“…use of the term “pilot” to describe the captain suggests the first officer was, by definition, something other than — and presumably less than — an actual pilot..”

        No, it suggests that the first officer was by definition the copilot. You previously acknowledged that the first officer is also known as the copilot and then you chose your words carefully in the sentence I quoted.

        If English isn’t your first language I’ll let you know that the “co” in front of “pilot” is there to indicate that the copilot is there in assistance of a pilot or to supplement the pilot.

        A little history lesson. Aircraft were generally flown by one pilot. When the need arose for them to add another pilot they named this position the copilot position which could be held by someone who was qualified to assist the pilot in flying the aircraft.

        The person in the right seat can be referred to as: copilot, first officer, second in command, or even pilot.

        “It varies country to country, airline to airline, but in the U.S., captains wear four stripes on their sleeves and epaulets; copilots wear three.”

        Again, referring to the first officer as the copilot. Even you can’t get your terms to match up! How do you expect someone, who isn’t even close to being an expert in aviation, to properly use these terms?

        Source: I’m an airline pilot. I hold the position of Captain. I have held the position of FO before.

        • Jeff says:

          Jordan, you seem to be missing the point. Patrick ostensibly accepts the colloquial use of copilot (first officer), but not pilot (captain), and has completely remained within his own usage rules. You seem to be confusing your usage rules with his. Further, you try to support your argument with a rather patronizing couple of paragraphs on the etymology of co and copilot…and the history lesson on how copilots came into being. Why not just politely disagree?

          Patrick, back to the point i made about colloquial use of pilot and copilot. I’ve wondered why you seem to accept copilot, but not pilot. There is a strong case to be made based on the articles you mention that colloquially “pilot” means captain. To accept copilot as part of vernacular, but not pilot doesn’t seem to make sense…especially if consider that the average person would most likely associate pilot with captain. On the other hand, the press should for clarity, avoid colloquialisms.

        • Cam Lind says:

          Why the anger?

          • Patrick says:

            He’s an airline pilot who takes issue with my work, and with my website.

            I get nasty letters from pilots from time to time. The majority of fellow pilots who write in are supportive and complimentary. Those who are not supportive, however, almost never disagree politely. There’s always a belligerence to their tone.

            What I think happens is this:

            A pilot is digging around the Web for something and stumbles across my site. Or maybe he heard one of my interviews. “What’s this?” he thinks. “A pilot writing about our job and our business? Who is this guy? What makes him so qualified to speak for the rest of us? What’s his problem?” It catches him by surprise, because what I do is so unusual, and so not in normal pilot culture. Worse, it’s not just cut-and-dry, boring informational stuff; there’s some flair and humor to it, which really rankles him. “Who does this guy think he is!” And he begins poking around the site, looking for something to take issue with.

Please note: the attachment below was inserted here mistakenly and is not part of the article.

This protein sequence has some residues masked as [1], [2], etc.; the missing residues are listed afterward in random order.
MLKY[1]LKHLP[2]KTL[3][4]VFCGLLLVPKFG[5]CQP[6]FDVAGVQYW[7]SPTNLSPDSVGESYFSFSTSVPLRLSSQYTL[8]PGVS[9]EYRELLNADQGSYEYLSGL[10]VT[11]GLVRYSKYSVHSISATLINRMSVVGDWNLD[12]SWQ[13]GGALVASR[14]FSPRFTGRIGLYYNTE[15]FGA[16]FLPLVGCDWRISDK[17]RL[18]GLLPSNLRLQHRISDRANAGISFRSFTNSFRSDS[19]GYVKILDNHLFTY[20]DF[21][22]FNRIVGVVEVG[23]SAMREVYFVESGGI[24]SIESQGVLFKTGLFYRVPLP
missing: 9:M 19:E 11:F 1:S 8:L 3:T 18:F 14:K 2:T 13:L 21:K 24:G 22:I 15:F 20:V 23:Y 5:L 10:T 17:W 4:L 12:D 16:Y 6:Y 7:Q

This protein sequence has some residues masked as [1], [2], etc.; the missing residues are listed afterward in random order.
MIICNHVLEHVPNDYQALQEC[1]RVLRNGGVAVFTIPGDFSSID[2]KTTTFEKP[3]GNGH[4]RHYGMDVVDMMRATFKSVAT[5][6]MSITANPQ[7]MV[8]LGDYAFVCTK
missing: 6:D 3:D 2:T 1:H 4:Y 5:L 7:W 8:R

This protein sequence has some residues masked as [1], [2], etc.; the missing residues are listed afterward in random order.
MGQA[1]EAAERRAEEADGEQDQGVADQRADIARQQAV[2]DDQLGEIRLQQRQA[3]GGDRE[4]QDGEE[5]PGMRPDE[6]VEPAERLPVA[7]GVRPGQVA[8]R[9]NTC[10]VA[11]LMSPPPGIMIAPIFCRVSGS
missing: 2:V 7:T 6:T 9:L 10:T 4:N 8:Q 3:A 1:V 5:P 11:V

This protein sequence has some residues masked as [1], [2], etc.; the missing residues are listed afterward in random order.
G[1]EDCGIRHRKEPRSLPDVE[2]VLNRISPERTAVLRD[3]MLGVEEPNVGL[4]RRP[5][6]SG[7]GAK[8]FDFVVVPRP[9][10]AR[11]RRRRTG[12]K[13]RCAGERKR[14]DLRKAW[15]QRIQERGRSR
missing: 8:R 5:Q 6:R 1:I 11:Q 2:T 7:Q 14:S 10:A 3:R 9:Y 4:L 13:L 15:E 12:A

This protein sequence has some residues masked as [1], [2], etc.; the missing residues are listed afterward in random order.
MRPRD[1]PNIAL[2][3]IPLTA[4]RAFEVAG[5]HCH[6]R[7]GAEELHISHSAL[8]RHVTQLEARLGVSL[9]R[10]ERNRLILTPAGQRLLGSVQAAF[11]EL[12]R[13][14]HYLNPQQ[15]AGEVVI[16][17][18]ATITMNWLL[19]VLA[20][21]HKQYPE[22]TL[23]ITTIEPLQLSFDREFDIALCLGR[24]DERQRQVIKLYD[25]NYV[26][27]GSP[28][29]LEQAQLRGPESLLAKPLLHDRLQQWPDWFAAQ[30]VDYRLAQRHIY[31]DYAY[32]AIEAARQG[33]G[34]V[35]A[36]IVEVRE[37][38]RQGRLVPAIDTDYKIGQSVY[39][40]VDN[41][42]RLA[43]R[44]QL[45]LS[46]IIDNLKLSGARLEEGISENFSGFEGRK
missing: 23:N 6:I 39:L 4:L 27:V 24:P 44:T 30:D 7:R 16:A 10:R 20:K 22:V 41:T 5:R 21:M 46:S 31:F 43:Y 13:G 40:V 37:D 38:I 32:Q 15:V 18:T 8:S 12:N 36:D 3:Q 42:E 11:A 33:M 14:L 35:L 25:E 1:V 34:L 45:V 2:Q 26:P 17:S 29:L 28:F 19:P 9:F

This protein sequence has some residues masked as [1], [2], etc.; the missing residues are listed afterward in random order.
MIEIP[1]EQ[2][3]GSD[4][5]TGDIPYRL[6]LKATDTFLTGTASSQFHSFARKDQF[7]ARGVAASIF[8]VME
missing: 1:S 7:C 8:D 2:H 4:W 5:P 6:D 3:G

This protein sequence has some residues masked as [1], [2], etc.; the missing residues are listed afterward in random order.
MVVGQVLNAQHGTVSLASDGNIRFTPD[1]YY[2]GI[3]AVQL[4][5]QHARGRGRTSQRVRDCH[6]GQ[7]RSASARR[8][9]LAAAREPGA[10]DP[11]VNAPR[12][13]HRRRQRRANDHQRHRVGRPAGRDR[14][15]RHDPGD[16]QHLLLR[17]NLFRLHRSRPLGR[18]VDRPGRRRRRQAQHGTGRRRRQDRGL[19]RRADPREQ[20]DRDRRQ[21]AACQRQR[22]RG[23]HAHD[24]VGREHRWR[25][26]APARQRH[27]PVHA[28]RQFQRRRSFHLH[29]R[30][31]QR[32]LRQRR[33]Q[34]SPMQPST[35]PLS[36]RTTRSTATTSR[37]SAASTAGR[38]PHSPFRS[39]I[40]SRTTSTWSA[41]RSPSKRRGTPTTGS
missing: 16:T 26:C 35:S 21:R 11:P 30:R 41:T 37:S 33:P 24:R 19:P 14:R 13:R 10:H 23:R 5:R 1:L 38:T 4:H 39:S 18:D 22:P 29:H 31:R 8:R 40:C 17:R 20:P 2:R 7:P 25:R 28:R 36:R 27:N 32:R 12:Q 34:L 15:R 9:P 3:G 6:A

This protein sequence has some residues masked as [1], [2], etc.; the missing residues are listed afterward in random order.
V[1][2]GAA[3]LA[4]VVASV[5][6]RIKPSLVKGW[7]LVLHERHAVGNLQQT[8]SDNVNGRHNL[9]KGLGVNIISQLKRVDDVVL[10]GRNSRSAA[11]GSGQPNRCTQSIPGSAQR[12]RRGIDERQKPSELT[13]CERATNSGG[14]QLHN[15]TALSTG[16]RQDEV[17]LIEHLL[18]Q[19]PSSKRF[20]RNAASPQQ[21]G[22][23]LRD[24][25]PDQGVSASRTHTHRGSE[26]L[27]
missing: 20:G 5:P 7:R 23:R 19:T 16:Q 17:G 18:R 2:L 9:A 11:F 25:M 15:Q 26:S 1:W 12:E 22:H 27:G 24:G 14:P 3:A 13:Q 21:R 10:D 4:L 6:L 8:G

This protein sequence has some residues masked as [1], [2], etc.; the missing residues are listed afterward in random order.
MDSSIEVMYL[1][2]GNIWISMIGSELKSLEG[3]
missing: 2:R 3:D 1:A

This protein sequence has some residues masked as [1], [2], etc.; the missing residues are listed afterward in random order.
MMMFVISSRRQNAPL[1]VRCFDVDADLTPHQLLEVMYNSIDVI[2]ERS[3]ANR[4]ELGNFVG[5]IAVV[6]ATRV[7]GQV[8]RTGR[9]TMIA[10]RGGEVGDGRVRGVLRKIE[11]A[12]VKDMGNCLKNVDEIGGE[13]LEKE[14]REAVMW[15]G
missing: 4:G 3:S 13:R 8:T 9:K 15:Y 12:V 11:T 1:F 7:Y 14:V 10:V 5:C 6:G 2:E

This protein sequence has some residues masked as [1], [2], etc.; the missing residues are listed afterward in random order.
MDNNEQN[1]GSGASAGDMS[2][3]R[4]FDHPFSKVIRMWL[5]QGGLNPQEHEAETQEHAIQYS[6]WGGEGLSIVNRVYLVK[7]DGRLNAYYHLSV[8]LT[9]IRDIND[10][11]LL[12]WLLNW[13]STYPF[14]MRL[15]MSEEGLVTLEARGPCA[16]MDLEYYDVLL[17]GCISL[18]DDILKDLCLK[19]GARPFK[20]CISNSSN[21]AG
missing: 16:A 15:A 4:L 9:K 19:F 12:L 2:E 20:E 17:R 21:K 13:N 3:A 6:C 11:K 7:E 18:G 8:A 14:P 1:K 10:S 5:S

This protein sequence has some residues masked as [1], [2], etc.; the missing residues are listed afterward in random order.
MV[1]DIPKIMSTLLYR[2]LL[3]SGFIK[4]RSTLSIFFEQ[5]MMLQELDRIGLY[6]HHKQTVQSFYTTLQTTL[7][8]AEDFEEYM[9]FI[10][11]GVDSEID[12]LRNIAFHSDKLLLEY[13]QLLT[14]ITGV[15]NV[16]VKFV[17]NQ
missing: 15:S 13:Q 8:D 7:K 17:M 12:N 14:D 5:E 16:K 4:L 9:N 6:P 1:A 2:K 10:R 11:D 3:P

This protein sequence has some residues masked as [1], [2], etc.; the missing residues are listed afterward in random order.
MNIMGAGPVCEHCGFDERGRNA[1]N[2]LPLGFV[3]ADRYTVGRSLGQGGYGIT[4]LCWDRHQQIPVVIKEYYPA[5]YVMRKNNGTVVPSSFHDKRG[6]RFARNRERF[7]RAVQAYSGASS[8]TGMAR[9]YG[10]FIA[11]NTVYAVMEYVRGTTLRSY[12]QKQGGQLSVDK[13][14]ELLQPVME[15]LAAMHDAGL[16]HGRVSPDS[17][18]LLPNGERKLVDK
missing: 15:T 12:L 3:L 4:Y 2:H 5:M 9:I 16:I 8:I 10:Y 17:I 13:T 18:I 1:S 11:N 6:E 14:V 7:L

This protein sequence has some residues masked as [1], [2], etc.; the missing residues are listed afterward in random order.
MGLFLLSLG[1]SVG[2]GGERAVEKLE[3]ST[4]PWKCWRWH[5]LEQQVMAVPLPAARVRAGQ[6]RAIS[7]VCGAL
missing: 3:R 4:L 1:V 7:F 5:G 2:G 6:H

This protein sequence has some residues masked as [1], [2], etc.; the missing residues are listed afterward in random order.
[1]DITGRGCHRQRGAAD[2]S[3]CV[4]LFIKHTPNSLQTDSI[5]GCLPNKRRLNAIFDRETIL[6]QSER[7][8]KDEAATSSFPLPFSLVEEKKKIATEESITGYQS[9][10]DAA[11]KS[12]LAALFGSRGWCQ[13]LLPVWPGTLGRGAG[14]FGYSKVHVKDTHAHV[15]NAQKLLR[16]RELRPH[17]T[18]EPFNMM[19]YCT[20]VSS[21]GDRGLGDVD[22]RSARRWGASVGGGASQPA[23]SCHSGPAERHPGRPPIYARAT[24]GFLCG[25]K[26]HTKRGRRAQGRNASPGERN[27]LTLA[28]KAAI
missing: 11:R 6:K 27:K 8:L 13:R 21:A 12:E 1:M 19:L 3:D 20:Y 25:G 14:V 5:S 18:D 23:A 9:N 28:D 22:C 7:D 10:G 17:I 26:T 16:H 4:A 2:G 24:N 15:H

Jordan had to find something to squabble about, in order to register contempt and disapproval for what I do, and seized on this weird semantic argument over my use of the word “copilot.”

            And it bothers me. It bothers me off because I put a lot of work into my writing, and I feel that it serves a good purpose: educating and entertaining people, myth-busting, etc. Consider all of the bad information out there, and all of the sensationalist and misleading crap that the media is constantly shoveling at people, including plenty of stuff that undermines and insults the piloting profession, and here these people, my own colleagues, take issue with me.

            It’s really irritating.

  20. Tod Davis says:

    I was once on a virgin Australia flight from Canberra to Sydney, after reading a lot of your work i really appreciated that when to captain introduced the first officer he mentioned that he would be at the controls for that leg. I wonder how many passenger felt uneasy with not having the captain flying.

  21. OldRedNed says:

    As you rightly say, a pedantic, vaguely neurotic rant.

  22. Gyula Bogar says:

    I would even go further, Patrick. I have an issue with calling the First Office the copilot. The prefix co-, by definition indicates “partnership or equality” (dictionary.com), such as coworker, cofounder, etc. The person working next to me is my “coworker”, and I am his “coworker”. So just as both of us can be workers and coworkers at the same time, both the Captain and the First Officer are pilots, or together copilots.

  23. Don Murray says:

    I spent several years in the airline industry (albeit in computer technology) so I have always been interested in the industry. I fully understand the difference between the “pilot” (Captain) and “copilot” (First officer). What I liked about your article was showing that the First Officer may have more experience and getting better assignments than the Captain!